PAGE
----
I take back what I said about the limit as T goes to infinity. As long as you have the modulus squared inside the limit, it will exist as you said, assuming the signal is defined for all time and is a sample function of a weak-sense-stationary ergodic random process; that is, the time average of the square converges on the expected value of the square, i.e. the variance. Blackman and Tukey use something like that definition in their book The Measurement of Power Spectra. Dicklyon 05:23, 14 July 2006 (UTC)

## Units of Phi(omega) for continuous and discrete transforms

Hi!

I may be wrong, but the letter phi is used for definition of both continuous (Eq. 1) and discrete Fourier transforms (Eq. 2), which is confusing since phi doesn't have the same dimensions (units) from one to the other. Let's say f(t) is the displacement of a mass attached to a spring, then f(t) is in meters and phi(omega) will be in meters squared times seconds squared in the continous definition, and phi(omega) will be in meters squared in the discrete definition.

Using the same letter (phi) for two quantities that do not have the same meaning seems unappropriate. Would it be possible to add a small sentence saying that units differ in the continuous and discrete transforms?

What do you people think of this suggestion?

142.169.53.185 12:11, 26 March 2007 (UTC)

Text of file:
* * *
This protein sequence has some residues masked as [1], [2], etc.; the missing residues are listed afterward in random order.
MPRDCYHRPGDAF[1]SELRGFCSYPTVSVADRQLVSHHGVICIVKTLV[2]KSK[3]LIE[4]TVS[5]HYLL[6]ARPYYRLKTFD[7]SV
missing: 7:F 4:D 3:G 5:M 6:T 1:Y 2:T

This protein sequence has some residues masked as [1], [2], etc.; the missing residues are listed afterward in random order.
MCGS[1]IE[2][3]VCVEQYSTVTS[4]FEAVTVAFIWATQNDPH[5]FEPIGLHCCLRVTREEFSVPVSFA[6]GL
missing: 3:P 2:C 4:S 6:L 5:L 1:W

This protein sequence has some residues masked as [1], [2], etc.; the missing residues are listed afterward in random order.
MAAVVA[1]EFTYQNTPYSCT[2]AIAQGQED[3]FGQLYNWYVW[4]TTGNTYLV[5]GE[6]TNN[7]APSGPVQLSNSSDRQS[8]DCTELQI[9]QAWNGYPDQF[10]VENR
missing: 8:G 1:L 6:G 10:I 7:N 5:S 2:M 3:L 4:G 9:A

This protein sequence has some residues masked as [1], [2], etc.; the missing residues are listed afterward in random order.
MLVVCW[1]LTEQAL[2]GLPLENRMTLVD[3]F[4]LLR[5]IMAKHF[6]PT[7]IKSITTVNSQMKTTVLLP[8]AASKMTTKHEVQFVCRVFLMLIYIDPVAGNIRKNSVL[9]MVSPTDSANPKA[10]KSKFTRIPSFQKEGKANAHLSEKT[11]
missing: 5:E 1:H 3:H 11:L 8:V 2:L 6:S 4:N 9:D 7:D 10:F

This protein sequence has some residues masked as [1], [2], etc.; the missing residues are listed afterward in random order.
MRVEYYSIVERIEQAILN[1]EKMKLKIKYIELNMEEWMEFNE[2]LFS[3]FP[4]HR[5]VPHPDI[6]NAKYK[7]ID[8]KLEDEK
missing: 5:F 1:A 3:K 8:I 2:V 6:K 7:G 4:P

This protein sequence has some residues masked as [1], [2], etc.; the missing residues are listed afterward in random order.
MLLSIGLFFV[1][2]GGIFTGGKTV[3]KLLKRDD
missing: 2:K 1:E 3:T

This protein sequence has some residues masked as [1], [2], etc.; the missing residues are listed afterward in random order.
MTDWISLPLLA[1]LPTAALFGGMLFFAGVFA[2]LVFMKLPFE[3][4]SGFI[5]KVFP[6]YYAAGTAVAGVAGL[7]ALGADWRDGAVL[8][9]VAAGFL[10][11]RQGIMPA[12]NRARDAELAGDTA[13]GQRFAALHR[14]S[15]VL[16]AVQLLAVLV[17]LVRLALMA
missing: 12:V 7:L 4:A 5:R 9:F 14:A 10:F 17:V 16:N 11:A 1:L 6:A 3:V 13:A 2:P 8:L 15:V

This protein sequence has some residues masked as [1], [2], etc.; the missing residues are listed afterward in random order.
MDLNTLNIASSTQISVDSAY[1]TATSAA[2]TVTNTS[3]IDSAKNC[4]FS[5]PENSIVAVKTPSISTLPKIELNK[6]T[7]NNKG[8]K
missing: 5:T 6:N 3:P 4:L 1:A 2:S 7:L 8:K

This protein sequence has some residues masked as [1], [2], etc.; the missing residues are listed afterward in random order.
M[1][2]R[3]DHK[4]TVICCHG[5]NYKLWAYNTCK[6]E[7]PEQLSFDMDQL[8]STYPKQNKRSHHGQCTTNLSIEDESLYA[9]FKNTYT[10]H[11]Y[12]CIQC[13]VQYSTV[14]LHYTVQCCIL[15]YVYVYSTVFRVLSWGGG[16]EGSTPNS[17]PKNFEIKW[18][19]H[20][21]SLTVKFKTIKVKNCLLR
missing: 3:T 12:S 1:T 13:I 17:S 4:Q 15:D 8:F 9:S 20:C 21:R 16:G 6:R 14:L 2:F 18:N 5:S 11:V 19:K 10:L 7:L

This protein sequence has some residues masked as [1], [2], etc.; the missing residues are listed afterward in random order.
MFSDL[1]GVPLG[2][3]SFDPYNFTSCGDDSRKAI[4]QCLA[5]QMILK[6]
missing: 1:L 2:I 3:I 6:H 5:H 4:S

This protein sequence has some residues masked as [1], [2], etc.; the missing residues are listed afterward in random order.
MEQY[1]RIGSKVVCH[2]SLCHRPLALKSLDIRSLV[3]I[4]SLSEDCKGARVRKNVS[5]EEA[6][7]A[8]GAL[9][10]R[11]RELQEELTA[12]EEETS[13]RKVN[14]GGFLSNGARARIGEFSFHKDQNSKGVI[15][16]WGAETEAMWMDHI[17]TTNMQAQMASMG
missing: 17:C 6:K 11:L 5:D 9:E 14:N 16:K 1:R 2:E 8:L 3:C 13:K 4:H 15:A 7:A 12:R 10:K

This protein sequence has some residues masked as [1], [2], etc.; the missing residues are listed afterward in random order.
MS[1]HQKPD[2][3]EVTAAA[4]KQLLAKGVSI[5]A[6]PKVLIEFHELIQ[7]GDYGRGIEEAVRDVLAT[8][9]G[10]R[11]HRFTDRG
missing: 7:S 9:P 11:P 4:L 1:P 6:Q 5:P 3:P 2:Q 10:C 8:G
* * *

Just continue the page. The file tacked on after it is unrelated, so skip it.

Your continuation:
Yes, that makes sense. I'll add something. Dicklyon 19:24, 26 March 2007 (UTC)

## QFT

The concept of a spectral mass function appears in quantum field theory, but that isn't mentioned here. I'm don't feel confident enough in my knowledge to write a summary of it, however. --Starwed 13:44, 12 September 2007 (UTC)

## Difference between power spectral density and energy spectral density

The difference between power spectral density and energy spectral density is very unclear. Take a look at Signals Sounds and Sensations from William Hartmann, chapter 14. You can find this book almost entirely at http://books.google.com/. It is not really my field unfortunately, so I would rather not change the text myself. —Preceding unsigned comment added by 62.131.137.4 (talk) 13:52, 29 December 2007 (UTC)

Hartmann talks about power spectral density, as is typical in the sound field, since they're speaking of signals that are presumed to be stationary, that is, with same statistics at all times. Such signals do not have a finite energy, but do have a finite energy per time, or power. The alterative, energy spectral density, applies to signals with finite energy, that is, things you can take a Fourier transform of. I tried to make this clear in the article a while back, but maybe it needs some help. Dicklyon (talk) 16:05, 29 December 2007 (UTC)